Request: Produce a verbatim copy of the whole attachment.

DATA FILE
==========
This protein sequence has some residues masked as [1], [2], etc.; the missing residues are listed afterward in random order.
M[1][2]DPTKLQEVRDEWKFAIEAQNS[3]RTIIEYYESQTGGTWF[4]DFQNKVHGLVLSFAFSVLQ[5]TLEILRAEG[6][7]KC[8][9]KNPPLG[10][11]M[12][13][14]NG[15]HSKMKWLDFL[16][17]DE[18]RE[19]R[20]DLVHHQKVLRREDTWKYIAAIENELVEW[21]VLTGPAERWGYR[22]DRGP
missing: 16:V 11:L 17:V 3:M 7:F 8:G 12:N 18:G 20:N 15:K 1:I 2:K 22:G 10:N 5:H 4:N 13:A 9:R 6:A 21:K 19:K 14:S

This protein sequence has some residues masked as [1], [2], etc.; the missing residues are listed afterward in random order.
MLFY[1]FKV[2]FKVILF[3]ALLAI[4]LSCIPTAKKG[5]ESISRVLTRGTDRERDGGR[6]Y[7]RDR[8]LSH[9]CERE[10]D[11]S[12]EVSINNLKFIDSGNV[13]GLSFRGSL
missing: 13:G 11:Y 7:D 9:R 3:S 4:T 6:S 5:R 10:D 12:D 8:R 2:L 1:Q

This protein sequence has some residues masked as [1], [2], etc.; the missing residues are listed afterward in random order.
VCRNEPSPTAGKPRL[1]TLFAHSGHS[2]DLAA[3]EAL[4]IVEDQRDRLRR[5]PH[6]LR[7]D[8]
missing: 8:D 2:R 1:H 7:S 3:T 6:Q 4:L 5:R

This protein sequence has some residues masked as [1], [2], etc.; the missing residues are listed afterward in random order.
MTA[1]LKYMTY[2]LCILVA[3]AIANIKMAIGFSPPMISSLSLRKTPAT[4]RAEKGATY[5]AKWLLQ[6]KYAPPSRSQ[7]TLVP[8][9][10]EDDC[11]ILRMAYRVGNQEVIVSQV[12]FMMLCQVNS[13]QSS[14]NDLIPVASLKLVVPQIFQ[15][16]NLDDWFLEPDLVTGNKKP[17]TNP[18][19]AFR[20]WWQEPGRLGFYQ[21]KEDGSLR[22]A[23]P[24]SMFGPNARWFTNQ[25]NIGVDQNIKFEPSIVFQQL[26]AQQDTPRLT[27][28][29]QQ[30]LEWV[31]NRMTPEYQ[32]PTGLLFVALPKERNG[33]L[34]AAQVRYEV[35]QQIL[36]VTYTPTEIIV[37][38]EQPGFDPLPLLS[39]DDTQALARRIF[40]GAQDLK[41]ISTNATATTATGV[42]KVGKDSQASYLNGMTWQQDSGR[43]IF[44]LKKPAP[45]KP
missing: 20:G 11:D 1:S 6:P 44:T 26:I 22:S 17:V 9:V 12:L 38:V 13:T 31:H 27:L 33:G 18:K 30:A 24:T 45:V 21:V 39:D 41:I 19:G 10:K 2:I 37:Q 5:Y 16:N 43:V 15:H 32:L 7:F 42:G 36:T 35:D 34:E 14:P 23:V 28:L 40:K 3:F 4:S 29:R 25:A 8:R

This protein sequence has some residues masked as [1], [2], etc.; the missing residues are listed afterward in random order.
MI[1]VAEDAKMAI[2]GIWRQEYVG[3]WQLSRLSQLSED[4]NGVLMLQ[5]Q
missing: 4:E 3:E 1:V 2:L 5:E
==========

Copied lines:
This protein sequence has some residues masked as [1], [2], etc.; the missing residues are listed afterward in random order.
M[1][2]DPTKLQEVRDEWKFAIEAQNS[3]RTIIEYYESQTGGTWF[4]DFQNKVHGLVLSFAFSVLQ[5]TLEILRAEG[6][7]KC[8][9]KNPPLG[10][11]M[12][13][14]NG[15]HSKMKWLDFL[16][17]DE[18]RE[19]R[20]DLVHHQKVLRREDTWKYIAAIENELVEW[21]VLTGPAERWGYR[22]DRGP
missing: 16:V 11:L 17:V 3:M 7:F 8:G 12:N 18:G 20:N 15:K 1:I 2:K 22:G 10:N 5:H 4:N 13:A 9:R 6:A 21:K 19:K 14:S

This protein sequence has some residues masked as [1], [2], etc.; the missing residues are listed afterward in random order.
MLFY[1]FKV[2]FKVILF[3]ALLAI[4]LSCIPTAKKG[5]ESISRVLTRGTDRERDGGR[6]Y[7]RDR[8]LSH[9]CERE[10]D[11]S[12]EVSINNLKFIDSGNV[13]GLSFRGSL
missing: 13:G 11:Y 7:D 9:R 3:S 4:T 6:S 5:R 10:D 12:D 8:R 2:L 1:Q

This protein sequence has some residues masked as [1], [2], etc.; the missing residues are listed afterward in random order.
VCRNEPSPTAGKPRL[1]TLFAHSGHS[2]DLAA[3]EAL[4]IVEDQRDRLRR[5]PH[6]LR[7]D[8]
missing: 8:D 2:R 1:H 7:S 3:T 6:Q 4:L 5:R

This protein sequence has some residues masked as [1], [2], etc.; the missing residues are listed afterward in random order.
MTA[1]LKYMTY[2]LCILVA[3]AIANIKMAIGFSPPMISSLSLRKTPAT[4]RAEKGATY[5]AKWLLQ[6]KYAPPSRSQ[7]TLVP[8][9][10]EDDC[11]ILRMAYRVGNQEVIVSQV[12]FMMLCQVNS[13]QSS[14]NDLIPVASLKLVVPQIFQ[15][16]NLDDWFLEPDLVTGNKKP[17]TNP[18][19]AFR[20]WWQEPGRLGFYQ[21]KEDGSLR[22]A[23]P[24]SMFGPNARWFTNQ[25]NIGVDQNIKFEPSIVFQQL[26]AQQDTPRLT[27][28][29]QQ[30]LEWV[31]NRMTPEYQ[32]PTGLLFVALPKERNG[33]L[34]AAQVRYEV[35]QQIL[36]VTYTPTEIIV[37][38]EQPGFDPLPLLS[39]DDTQALARRIF[40]GAQDLK[41]ISTNATATTATGV[42]KVGKDSQASYLNGMTWQQDSGR[43]IF[44]LKKPAP[45]KP
missing: 20:G 11:D 1:S 6:P 44:T 26:I 22:S 17:V 9:V 12:L 38:V 13:T 31:H 27:L 33:G 18:K 30:A 24:T 45:V 21:V 39:D 41:I 19:G 10:K 2:I 37:Q 5:Y 16:N 43:V 15:H 32:L 7:F 42:G 36:T 35:D 34:E 14:P 23:V 28:L 40:K 3:F 4:S 29:R 25:A 8:R

This protein sequence has some residues masked as [1], [2], etc.; the missing residues are listed afterward in random order.
MI[1]VAEDAKMAI[2]GIWRQEYVG[3]WQLSRLSQLSED[4]NGVLMLQ[5]Q
missing: 4:E 3:E 1:V 2:L 5:E